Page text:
Electronics networks and knowledge sharing: establishing links within organizations
Electronic networks of practice are increasingly important mechanisms to support knowledge sharing inside organizations. Despite the widespread adoption of these tools, little is known about the factors that influence the formation of ties between individuals in these networks. Drawing on social network theory, this paper seeks to extend understanding of how knowledge shapes the formation of ties between individuals in networks. Using a novel dataset derived from a leading engineering consultancy, we demonstrate that tie formation in electronic networks is a product of knowledge proximity, however too much proximity can have an adverse effect on the probability of knowledge sharing. We explore the implications of these findings for theory and for practice.
Ciudad Politécnica de la Innovación | Edificio 8E 3ª planta
Universidad Politécnica de Valencia | Camino de Vera s/n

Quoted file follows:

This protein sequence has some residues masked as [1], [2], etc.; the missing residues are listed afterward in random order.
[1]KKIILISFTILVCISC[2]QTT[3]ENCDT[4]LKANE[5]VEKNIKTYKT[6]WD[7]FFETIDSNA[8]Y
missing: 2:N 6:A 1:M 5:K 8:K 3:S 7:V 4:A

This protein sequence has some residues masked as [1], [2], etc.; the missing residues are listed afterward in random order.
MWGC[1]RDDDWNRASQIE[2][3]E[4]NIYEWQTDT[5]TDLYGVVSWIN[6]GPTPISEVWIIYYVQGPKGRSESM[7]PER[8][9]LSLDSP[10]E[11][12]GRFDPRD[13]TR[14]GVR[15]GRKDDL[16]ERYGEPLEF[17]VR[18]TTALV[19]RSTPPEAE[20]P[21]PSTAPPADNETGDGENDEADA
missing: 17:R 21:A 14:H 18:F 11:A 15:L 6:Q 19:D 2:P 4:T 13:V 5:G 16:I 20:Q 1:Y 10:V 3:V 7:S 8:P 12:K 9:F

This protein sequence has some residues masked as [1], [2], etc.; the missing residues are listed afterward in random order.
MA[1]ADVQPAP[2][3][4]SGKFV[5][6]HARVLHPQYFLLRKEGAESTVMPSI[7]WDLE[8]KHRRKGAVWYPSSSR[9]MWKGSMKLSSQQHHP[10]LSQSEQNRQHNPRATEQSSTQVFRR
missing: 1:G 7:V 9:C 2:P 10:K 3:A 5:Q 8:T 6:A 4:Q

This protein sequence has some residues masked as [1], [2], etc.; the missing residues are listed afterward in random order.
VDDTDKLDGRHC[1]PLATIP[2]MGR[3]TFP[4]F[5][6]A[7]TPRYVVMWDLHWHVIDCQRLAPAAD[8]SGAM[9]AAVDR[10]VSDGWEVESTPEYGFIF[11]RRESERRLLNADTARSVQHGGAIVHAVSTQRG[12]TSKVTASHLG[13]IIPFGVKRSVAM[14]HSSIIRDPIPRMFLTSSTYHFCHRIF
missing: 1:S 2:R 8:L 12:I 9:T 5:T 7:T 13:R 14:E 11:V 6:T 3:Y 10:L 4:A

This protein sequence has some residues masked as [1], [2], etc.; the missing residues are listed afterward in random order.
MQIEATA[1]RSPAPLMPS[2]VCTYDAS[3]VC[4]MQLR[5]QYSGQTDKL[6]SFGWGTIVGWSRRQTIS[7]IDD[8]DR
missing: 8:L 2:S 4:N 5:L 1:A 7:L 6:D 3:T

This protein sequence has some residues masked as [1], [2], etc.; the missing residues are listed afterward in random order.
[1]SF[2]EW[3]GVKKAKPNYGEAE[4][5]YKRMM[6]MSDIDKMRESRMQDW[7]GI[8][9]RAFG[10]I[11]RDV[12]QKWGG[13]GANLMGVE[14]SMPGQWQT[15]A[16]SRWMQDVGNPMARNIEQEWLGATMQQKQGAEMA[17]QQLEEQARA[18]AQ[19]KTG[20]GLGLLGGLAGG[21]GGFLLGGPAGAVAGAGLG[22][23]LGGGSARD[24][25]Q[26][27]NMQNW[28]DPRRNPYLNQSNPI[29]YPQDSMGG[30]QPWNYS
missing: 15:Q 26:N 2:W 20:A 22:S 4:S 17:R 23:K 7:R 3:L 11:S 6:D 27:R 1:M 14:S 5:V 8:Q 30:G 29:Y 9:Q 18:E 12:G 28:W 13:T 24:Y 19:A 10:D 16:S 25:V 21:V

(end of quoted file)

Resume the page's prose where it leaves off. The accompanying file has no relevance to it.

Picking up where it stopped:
Dr Ammon Salter is a Reader in Innovation and Technology Management at the Tanaka Business School, Imperial College London. After finishing his doctorate in 1999 he worked at Science Policy Research Unit at the Universtiy of Sussex on a number of projects for HM Treasury, the Department of Trade and Industry and the Ove Arup Foundation as well as the Engineering and Physical Sciences Research Council (EPSRC) and Economic and Social Research Council (ESRC), including the Complex Products and Systems Centre (CoPS). He has published over 20 refereed journal articles and two books, including the recently published "Think, Play, Do: Technology, Innovation, and Organization". Dr Salter's main research interest is the management of technological innovation. In particular, he studies the sources and determinants of innovative performance and university-industry collaboration. He has also investigated the innovation process in engineering consultancies. He was awarded an Advanced Institute of Management Research (AIM) Ghoshal Research Fellowship in 2005. He is also currently working on two EPSRC-funded research projects with Paola Criscuolo and Toke Reichstein. One of these projects focuses on the evolution of networks and capabilities in engineering organisations (in collaboration with Arup and Atkins) and the other explores the impact on innovation on business performance. He is also collaborating with Mark Dodgson and David Gann on a revised version of The Management of Technological Innovation with Oxford University Press, scheduled for publication in 2007.